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Emily Sonestedt

Emily Sonestedt

Associate senior lecturer

Emily Sonestedt

Association Between Dietary Habits in Midlife With Dementia Incidence Over a 20-Year Period


  • Isabelle Glans
  • Emily Sonestedt
  • Katarina Nägga
  • Anna-Märta Gustavsson
  • Esther González-Padilla
  • Yan Borné
  • Erik Stomrud
  • Olle Melander
  • Peter Nilsson
  • Sebastian Palmqvist
  • Oskar Hansson

Summary, in English

BACKGROUND AND OBJECTIVES: Dementia cases are expected to triple during the next 30 years, highlighting the importance of finding modifiable risk factors for dementia. The aim of this study is to investigate whether adherence to conventional dietary recommendations or to a modified Mediterranean diet are associated with subsequent lower risk of developing all-cause dementia, Alzheimer's disease (AD), vascular dementia (VaD), or with future accumulation of AD-related β-amyloid (Aβ) pathology.

METHODS: Baseline examination in the prospective Swedish population-based Malmö Diet and Cancer Study (MDCS) took place in 1991-1996 with a follow-up for incident dementia until 2014. Non-demented individuals born 1923-1950 and living in Malmö were invited to participate. 30,446 were recruited (41% of all eligible). 28,025 had dietary data and were included in the present study. Dietary habits were assessed with a 7-day food diary, detailed food frequency questionnaire and one-hour interview. Main outcomes were incident all-cause dementia, AD or vascular dementia determined by memory clinic physicians. Secondary outcome was Aβ-accumulation measured using cerebrospinal fluid (CSF) Aβ42 (n=738). Cox proportional hazard models were used to examine associations between diet and risk of developing dementia (adjusted for demographics, co-morbidities, smoking, physical activity, and alcohol).

RESULTS: 61% were women and the mean (SD) age was 58.1 (7.6) years). 1,943 (6.9%) were diagnosed with dementia (median follow-up, 19.8 years). Individuals adhering to conventional dietary recommendations did not have lower risk of developing all-cause dementia (hazard ratio [HR] comparing worst with best adherence, 0.93, 95%CI 0.81-1.08), AD (HR 1.03, 0.85-1.23) or VaD (HR 0.93, 0.69-1.26). Neither did adherence to the modified Mediterranean diet lower the risk of developing all-cause dementia (HR 0.93 0.75-1.15), AD (HR 0.90, 0.68-1.19) or VaD (HR 1.00, 0.65-1.55). The results were similar when excluding participants developing dementia within 5 years or those with diabetes. No significant associations were found between diet and abnormal Aβ accumulation conventional recommendations: OR 1.28 (0.74-2.24) and modified Mediterranean diet: 0.85 (0.39-1.84).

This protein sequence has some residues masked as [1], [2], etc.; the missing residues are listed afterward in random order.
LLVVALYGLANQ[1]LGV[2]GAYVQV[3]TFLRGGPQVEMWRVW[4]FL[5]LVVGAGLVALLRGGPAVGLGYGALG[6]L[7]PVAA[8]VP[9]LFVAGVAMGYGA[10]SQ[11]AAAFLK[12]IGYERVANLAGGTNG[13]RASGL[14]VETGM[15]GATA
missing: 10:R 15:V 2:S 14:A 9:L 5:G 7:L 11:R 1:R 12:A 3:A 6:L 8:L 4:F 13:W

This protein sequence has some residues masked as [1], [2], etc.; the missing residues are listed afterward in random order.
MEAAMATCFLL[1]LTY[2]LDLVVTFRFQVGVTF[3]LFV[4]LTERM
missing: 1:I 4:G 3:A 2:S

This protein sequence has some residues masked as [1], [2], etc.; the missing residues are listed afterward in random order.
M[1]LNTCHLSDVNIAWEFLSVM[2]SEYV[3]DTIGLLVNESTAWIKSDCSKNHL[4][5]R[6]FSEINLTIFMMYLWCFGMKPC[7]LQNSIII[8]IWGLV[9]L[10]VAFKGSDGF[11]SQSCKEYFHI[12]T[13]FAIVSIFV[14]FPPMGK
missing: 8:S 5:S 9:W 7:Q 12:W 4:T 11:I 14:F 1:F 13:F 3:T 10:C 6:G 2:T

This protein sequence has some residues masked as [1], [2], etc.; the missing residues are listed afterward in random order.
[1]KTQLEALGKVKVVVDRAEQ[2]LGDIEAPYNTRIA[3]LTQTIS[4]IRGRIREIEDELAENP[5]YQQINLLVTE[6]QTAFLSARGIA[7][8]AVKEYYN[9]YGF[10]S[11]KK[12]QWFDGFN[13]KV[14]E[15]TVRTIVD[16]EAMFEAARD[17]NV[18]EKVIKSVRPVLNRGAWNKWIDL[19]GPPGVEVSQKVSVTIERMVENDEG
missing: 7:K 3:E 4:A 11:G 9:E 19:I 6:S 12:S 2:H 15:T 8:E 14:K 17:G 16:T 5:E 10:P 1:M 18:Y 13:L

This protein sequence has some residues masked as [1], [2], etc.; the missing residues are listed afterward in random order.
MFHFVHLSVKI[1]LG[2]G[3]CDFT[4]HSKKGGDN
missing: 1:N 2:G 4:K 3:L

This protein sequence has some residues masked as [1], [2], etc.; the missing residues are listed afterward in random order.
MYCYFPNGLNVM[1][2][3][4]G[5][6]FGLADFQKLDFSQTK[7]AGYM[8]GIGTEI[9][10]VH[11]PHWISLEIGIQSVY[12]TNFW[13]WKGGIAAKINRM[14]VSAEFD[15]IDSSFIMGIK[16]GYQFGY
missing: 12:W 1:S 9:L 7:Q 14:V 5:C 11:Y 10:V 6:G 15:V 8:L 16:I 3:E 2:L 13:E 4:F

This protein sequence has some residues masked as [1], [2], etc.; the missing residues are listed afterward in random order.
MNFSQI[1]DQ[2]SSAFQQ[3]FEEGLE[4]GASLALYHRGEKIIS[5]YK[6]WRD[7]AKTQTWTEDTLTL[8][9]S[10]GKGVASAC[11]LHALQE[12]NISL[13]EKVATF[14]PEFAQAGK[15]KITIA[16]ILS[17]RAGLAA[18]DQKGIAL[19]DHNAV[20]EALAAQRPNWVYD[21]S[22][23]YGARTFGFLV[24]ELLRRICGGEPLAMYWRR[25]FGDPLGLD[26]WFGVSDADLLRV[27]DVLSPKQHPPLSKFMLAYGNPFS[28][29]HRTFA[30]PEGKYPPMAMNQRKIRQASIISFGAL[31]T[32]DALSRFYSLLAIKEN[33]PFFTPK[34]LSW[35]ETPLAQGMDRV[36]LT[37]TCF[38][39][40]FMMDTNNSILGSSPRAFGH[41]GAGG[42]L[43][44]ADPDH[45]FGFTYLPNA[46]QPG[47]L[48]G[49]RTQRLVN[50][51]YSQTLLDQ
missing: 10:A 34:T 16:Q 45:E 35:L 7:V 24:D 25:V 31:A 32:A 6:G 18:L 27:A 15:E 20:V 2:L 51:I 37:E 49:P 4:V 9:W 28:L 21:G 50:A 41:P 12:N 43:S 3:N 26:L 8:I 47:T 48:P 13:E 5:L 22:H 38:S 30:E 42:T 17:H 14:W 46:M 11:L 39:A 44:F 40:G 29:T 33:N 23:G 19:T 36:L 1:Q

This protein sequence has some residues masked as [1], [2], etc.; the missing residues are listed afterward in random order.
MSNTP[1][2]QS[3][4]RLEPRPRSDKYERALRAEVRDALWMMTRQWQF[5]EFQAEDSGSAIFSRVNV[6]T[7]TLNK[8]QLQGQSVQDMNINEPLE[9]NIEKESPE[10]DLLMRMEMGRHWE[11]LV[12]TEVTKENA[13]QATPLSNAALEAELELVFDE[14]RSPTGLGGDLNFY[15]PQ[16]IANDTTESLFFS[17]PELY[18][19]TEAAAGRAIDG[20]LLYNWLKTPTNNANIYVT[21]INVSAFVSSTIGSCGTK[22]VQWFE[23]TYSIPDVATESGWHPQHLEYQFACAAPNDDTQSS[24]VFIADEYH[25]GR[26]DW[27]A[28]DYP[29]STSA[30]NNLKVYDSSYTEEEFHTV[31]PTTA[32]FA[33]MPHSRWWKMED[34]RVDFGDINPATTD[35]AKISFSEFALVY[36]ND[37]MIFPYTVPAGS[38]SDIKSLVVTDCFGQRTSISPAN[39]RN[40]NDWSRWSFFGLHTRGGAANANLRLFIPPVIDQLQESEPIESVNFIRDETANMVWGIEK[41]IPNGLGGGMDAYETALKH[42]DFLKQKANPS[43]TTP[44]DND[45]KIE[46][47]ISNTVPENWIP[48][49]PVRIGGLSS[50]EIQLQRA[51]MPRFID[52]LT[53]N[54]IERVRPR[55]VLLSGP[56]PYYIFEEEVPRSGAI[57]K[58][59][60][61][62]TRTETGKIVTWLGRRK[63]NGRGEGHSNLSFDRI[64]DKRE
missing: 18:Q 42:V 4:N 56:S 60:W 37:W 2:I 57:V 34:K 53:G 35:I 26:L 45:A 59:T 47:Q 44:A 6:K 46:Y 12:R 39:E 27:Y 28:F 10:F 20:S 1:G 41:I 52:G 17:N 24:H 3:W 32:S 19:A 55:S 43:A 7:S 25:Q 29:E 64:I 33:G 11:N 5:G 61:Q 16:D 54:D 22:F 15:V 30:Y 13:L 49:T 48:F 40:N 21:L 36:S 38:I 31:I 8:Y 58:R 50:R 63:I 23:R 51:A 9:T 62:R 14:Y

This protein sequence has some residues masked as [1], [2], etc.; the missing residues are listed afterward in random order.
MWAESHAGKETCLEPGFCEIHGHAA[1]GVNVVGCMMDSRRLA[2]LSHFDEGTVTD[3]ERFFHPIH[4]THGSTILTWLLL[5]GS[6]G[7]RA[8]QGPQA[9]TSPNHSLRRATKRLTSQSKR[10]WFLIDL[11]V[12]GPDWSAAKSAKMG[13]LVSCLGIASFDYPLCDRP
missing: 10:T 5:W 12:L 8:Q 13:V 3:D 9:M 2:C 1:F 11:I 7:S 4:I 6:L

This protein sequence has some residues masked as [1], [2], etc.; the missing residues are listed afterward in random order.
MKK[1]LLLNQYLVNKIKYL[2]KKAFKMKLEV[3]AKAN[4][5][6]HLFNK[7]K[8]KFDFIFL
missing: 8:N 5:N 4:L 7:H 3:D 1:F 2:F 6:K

DISCUSSION: In this 20-year follow-up study, neither adherence to conventional dietary recommendations nor to modified Mediterranean diet were significantly associated with subsequent reduced risk for developing all-cause dementia, AD dementia, VaD or AD-pathology.


  • MultiPark: Multidisciplinary research focused on Parkinson´s disease
  • Clinical Memory Research
  • Nutrition Epidemiology
  • EXODIAB: Excellence of Diabetes Research in Sweden
  • EpiHealth: Epidemiology for Health
  • Cardiovascular Research - Hypertension
  • Internal Medicine - Epidemiology

Publishing year












Document type

Journal article


Lippincott Williams & Wilkins


  • Geriatrics
  • Nutrition and Dietetics



Research group

  • Clinical Memory Research
  • Nutrition Epidemiology
  • Cardiovascular Research - Hypertension
  • Internal Medicine - Epidemiology


  • ISSN: 1526-632X